‘This one will get you in a sweet mood’, Hindustani saxophonist Jesse Bannister assures. Good- I need a dose of sugar after a slurp of the companion’s exceptionally tart Nimbu Sour, seasoned liberally with black salt. Yum, yum, and thrice yum. Coupled with the chaat masala-sprinkled plaintain chips, it makes for a very merry welcome to Roti Chai‘s weekly Monday supperclub.

My own’Gulab’- a rose petal vodka and lychee decoction- is slipping down a treat, too- almost as smooth as the Indian-style jazz set Jesse and guitarist Juliano are opening the evening with. This week’s event is in conjunction with the London’s Darbar Festival, the’Indian soul’ menu offering a range of traditional soul-food dishes- Indian comfort eating, if you will. Great for a cold, miserable evening like tonight.

If you’re unfamiliar with Roti Chai, think’Dishoom-lite’. A great escape from Oxford Street’s haphazard pedestrians, it’s felt little of the foodie hype of its near relative, yet delivers the same sort of no-nonsense menu and a level of studious ‘undesign’ that’s funky rather than funking annoying. A brief scurry from Selfridges, it’s also rather too central to have your vista spoilt by a hipster’s latest asymmetric hairstyle.

In the downstairs dining room, the vibe is moodier than the canteen styling of the ground floor. Train carriage luggage racks, murky rivet-studded mirrors and bare light bulbs nod at shabby without going the whole’peeling-wallpaper’ hog. The’supperclub’ tag is perhaps rather gimmicky- really just a trend-led term for owner Rohit Chugh’s themed set menus offering diners the chance to sample a bit of quirky’India modern’ at a healthy price.

We start with pani puri (a’girly dish’, declares the male companion, although was he that chose it). We sluice the stuffed crispy shells with tamarind water from the accompanying jug and shove’em in in a single bite- a serviceable classic. My own haleem is lovely- the lamb in the rich meat-and-wheat hotchpotch unusually kept chunky. Rohit says it suits London diners- unlike the invalids and toothless rulers dishes like this or galouti kebabs were designed for, most of us have our own teeth and prefer a bit of texture.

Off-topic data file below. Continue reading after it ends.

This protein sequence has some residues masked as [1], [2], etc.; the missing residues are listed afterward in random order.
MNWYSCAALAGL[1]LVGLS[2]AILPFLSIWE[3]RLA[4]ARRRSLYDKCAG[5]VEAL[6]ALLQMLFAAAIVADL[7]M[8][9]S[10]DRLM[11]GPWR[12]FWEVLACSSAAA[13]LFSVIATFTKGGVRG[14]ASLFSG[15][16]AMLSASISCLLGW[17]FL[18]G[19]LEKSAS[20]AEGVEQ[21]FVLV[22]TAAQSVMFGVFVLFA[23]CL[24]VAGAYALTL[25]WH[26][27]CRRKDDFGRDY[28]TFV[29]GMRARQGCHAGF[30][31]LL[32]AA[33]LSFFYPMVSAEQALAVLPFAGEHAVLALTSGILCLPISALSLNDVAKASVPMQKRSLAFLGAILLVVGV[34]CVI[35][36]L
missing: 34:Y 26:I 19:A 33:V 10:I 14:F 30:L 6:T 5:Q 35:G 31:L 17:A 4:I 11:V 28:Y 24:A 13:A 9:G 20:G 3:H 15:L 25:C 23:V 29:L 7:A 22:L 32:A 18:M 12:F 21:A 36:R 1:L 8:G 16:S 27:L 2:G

I’ve had my meat, then, and my soul’s crying out for a bit of roughage. So the’Punjabi duo’- spiced chickpeas and aloo gobi– is a no-brainer. The latter is surprising both in its use of potato wedges and the liberal sprinkling of viciously hot green chillies that lurk ready to ambush my wuss-y palate. The vibrant green sauce of the murgh saagwalla has picked up a pleasing smokiness from the tikka-d chicken, and plain, homestyle yellow daal, rice and roti keeps the whole meal earthy and, yes, soulful.

I like a ‘proper’ pud, so the Qubani ka Meetha edges out over mango kulfi only on the promise of a blob of clotted cream-like malai. I don’t even like apricots. Bah. Oh, hang on, turns out I do. These are soft, stewed in a chai-spiced syrup, and punctuated with the bitter kernels. The boy’s kulfi-on-a-stick is pleasant enough, but I’d prefer another Triple Charge cocktail- which tastes like nothing so much as a melted, old-fashioned Rocket lolly.

Supperclub, theme night, set menu, call it what you will- Rohit’s hit upon a nice little series of foodie evenings. If you’re up for a bit of tongue-in-cheek humour and witty fusion-confusion the’Masala mac’-yes, an Indian spin on macaroni cheese- evening will come as a welcome treat, whilst weeks devoted to Diwali and Christmas get the festive spirit flowing. What the Samsara-‘cycle of life’ menu will deliver is anyone’s guess- chicken and egg dishes, perhaps?- but that’s all part of the fun. Roti Chai– one to try.

Roti Chai, 3 Portman Mews South W1 www.rotichai.com

 For details of forthcoming supperclub menus, email [email protected]